The number of polygraph examinations performed by the Department of Defense more than doubled over the past decade to over 43,000 tests in a one-year period, according to a study performed last year for the Under Secretary of Defense (Intelligence).
The large majority of the tests were for pre-employment or periodic reinvestigation employee screening purposes. The remainder were conducted in the course of criminal or other investigations.
Most employee screening polygraph exams are uneventful, yielding “no significant response” to predetermined questions. But a fraction of them produce a “significant response” which prompts the examiner to ask the subject for an explanation. Placed in such a circumstance, many people will volunteer derogatory information about themselves.
In 2010-11, the DoD tests resulted in “3,903 admissions of misconduct, ranging from security violations and failure to disclose foreign contacts to counterintelligence and criminal violations,” the DoD study said.
“Most often the derogatory information, ranging from relatively minor security infractions to serious felony offenses, would not have been known were it not for the employment of the polygraph,” the study said.
In a small subset of cases, the polygraph test generates a “signficant response” but the subject is unable or unwilling to provide a satisfactory explanation. In such cases, the individual may be tested repeatedly until the issue is resolved or, if already holding a clearance, may be placed in a conditional access status.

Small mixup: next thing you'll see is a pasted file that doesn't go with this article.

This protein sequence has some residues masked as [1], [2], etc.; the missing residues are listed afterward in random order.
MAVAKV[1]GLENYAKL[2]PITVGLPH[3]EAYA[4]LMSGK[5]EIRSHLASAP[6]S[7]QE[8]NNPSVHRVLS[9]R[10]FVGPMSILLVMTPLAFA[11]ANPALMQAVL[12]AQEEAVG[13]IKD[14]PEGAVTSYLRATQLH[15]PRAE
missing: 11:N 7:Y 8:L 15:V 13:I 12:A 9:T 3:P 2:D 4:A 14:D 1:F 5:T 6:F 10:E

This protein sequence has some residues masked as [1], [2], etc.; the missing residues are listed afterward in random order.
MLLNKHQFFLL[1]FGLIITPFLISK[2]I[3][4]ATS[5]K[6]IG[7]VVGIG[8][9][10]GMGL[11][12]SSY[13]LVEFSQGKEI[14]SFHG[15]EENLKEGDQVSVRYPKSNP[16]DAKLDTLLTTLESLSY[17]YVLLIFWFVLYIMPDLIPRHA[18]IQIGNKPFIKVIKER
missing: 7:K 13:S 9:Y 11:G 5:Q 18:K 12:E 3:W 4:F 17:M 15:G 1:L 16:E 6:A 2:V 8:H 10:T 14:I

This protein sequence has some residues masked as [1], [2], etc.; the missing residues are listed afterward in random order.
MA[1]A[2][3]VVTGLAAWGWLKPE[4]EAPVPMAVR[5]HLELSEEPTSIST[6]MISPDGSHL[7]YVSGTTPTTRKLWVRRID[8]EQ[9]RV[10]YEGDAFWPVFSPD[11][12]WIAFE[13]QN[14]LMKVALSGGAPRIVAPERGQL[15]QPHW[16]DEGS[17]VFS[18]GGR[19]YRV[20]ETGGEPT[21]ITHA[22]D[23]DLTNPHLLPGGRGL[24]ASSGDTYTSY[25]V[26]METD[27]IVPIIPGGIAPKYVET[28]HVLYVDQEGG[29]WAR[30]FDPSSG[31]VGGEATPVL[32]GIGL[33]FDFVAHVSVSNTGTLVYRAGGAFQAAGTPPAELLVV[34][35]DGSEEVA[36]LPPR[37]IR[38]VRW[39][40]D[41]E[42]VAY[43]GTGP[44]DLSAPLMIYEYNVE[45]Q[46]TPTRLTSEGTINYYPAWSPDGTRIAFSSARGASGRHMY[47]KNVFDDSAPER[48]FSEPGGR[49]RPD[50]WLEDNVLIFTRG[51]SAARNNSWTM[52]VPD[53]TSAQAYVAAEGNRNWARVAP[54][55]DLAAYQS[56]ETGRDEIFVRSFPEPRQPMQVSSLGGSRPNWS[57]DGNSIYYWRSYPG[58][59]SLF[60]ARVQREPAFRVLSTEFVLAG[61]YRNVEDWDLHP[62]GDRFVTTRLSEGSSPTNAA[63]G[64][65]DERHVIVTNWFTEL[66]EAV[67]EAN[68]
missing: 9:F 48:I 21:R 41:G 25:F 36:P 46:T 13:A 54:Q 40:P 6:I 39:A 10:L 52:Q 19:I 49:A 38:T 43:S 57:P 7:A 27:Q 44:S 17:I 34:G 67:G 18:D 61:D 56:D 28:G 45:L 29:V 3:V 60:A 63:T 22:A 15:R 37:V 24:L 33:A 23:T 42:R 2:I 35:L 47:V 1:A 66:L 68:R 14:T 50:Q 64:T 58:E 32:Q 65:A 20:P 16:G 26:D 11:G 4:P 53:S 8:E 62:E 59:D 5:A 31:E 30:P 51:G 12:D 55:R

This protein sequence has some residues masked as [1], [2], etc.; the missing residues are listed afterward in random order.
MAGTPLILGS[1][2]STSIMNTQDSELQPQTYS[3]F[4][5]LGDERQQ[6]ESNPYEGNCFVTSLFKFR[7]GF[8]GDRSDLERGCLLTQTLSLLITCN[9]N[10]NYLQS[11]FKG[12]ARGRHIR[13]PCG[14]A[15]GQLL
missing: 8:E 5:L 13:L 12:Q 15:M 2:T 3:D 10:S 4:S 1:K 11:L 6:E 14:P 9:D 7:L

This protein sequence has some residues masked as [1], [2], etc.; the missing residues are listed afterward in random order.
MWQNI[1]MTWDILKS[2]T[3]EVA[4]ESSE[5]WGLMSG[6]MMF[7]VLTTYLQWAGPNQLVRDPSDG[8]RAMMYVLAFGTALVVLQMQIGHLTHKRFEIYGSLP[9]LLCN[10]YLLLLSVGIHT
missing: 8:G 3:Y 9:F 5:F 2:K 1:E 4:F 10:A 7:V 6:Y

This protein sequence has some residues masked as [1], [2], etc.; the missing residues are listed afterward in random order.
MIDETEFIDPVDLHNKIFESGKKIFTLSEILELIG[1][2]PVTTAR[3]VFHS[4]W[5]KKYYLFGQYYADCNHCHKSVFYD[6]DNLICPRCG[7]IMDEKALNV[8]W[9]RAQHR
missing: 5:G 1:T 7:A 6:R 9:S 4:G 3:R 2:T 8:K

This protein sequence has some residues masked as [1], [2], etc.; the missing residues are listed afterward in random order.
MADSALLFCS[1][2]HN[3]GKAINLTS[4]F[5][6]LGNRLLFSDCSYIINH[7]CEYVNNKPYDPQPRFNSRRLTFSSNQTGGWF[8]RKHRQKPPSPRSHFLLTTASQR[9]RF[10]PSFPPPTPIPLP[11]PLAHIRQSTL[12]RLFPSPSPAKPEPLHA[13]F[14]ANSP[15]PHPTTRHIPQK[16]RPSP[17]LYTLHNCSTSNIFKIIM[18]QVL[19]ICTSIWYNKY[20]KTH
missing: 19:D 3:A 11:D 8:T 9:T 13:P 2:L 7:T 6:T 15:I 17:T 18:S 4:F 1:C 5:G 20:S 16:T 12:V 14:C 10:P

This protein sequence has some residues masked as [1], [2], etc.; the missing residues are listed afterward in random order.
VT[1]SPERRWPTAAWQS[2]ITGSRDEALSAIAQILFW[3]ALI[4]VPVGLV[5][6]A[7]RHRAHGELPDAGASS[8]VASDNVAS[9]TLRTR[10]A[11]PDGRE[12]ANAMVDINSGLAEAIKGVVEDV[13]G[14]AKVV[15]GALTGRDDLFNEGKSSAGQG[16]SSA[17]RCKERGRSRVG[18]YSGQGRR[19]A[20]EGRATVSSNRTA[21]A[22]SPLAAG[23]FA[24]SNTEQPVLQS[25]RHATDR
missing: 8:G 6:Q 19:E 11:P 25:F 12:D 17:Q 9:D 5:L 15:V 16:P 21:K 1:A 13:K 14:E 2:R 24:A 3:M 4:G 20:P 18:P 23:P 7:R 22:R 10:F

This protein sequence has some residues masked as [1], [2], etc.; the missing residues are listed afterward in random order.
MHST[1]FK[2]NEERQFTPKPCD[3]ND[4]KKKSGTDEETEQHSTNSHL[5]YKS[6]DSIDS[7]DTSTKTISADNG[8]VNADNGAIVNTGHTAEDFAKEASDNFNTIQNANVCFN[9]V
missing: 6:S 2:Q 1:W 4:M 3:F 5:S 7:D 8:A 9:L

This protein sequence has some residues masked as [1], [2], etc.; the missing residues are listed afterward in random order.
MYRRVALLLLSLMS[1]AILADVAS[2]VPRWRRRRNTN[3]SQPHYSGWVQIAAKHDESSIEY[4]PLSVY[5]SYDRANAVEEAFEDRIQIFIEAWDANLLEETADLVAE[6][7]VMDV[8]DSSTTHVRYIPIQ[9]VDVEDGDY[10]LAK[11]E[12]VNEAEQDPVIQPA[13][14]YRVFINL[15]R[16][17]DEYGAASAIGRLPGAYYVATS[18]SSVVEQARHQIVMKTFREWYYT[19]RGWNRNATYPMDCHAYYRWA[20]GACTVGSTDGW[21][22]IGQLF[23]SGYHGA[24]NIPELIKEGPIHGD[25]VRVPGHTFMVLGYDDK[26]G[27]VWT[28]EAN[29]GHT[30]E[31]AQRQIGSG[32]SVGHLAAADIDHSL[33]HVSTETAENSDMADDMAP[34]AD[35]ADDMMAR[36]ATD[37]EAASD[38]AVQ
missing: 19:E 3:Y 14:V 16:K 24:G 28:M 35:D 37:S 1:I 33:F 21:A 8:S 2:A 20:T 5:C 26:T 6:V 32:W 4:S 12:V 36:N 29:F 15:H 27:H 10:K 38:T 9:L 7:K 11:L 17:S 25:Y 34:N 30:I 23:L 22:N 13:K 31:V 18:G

The DoD polygraph report provides hard-to-find numerical data about DoD polygraph testing practices, including the number of tests performed by DoD intelligence agencies, which has risen sharply from past levels.
That 2002 figure did not include exams conducted for the NSA or the NRO, so it cannot be directly compared to the latest of 43,434 polygraph exams in 2011, which did include numbers for both NSA (10,824) and NRO (8,404). But subtracting those figures — which yields 24,206 tests — reveals that polygraph testing at DoD more than doubled over the past decade.
The DoD report on polygraph testing, which is marked For Official Use Only, was not authorized for public release. A copy was obtained by Marisa Taylor of McClatchy News, who reported on it in her recent series on polygraph testing at the National Reconnaissance Office.
In its pending legislation (section 504), the Senate Intelligence Committee asked the Director of National Intelligence to consider expanded use of polygraph testing, and to report on “the practical feasibility of extending the use of the polygraph to additional Executive branch personnel.”
Among scientists, the polygraph is generally viewed with skepticism bordering on disdain. Polygraph testing is “intrinsically susceptible to producing erroneous results,” according to a 2002 report from the National Academy of Sciences.
A supply-side tax credit (STC) could offer a tax incentive to material suppliers and professional service consultants that provide goods or services to affordable housing projects.
The Department of Housing and Urban Development (HUD), Department of Commerce, and Department of Transportation should jointly develop and manage a data resource—a Housing Production Dashboard—to track housing production within and across states.
Exempting affordable housing from volume caps would address the underlying issue and have the greatest impact in this housing emergency.
To increase the supply of affordable homes, Congress should make greater investments in the National Housing Trust Fund (HTF).